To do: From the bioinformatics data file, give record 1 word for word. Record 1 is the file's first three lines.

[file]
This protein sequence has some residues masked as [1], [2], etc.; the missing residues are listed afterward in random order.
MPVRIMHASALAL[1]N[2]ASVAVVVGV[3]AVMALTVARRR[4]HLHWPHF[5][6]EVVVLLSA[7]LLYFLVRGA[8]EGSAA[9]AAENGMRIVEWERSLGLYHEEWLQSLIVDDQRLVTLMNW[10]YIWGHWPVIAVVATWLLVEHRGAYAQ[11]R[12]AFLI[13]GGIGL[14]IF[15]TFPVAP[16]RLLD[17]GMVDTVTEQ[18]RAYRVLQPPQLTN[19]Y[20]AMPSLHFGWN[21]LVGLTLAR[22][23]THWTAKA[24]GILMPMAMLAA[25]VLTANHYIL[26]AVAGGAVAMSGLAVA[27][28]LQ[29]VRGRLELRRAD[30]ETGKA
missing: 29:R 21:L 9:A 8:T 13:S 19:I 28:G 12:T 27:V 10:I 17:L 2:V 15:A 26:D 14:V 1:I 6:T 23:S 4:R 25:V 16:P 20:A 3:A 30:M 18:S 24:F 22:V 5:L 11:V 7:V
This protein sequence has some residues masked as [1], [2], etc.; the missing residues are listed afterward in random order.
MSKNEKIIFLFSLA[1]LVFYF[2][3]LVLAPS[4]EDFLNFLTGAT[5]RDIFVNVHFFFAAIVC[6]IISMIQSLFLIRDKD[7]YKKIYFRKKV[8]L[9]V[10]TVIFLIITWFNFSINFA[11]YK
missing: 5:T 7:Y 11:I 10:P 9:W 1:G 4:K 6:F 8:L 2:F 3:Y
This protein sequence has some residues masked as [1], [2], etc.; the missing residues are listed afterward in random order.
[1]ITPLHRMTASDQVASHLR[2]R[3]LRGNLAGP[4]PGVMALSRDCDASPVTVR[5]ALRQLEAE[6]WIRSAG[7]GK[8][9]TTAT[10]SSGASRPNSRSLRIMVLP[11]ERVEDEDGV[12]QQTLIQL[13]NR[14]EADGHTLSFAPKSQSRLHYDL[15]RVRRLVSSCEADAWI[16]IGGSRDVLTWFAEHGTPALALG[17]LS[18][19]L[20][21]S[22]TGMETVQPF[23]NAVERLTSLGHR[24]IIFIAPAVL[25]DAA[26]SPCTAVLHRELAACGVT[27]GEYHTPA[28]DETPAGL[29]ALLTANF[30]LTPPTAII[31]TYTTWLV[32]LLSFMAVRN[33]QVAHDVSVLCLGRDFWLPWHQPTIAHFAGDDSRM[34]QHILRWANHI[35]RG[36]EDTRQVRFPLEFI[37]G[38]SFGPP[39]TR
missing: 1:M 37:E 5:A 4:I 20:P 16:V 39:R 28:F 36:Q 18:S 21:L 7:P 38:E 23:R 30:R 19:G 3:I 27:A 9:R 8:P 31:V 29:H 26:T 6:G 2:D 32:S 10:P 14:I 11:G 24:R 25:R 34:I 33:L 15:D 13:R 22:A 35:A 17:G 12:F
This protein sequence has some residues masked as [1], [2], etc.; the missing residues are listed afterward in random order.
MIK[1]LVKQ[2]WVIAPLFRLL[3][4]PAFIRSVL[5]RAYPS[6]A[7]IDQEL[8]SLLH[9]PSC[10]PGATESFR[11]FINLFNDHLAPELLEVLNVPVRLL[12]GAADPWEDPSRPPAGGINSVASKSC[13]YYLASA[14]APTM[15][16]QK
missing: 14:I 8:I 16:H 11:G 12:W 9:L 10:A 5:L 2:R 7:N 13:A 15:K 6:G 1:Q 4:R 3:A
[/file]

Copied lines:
This protein sequence has some residues masked as [1], [2], etc.; the missing residues are listed afterward in random order.
MPVRIMHASALAL[1]N[2]ASVAVVVGV[3]AVMALTVARRR[4]HLHWPHF[5][6]EVVVLLSA[7]LLYFLVRGA[8]EGSAA[9]AAENGMRIVEWERSLGLYHEEWLQSLIVDDQRLVTLMNW[10]YIWGHWPVIAVVATWLLVEHRGAYAQ[11]R[12]AFLI[13]GGIGL[14]IF[15]TFPVAP[16]RLLD[17]GMVDTVTEQ[18]RAYRVLQPPQLTN[19]Y[20]AMPSLHFGWN[21]LVGLTLAR[22][23]THWTAKA[24]GILMPMAMLAA[25]VLTANHYIL[26]AVAGGAVAMSGLAVA[27][28]LQ[29]VRGRLELRRAD[30]ETGKA
missing: 29:R 21:L 9:A 8:T 13:S 19:I 28:G 12:T 27:V 10:I 17:L 2:V 15:A 26:D 14:V 1:I 6:T 23:S 4:R 25:V 16:P 20:A 3:A 30:M 18:S 24:F 22:V 5:L 11:V 7:V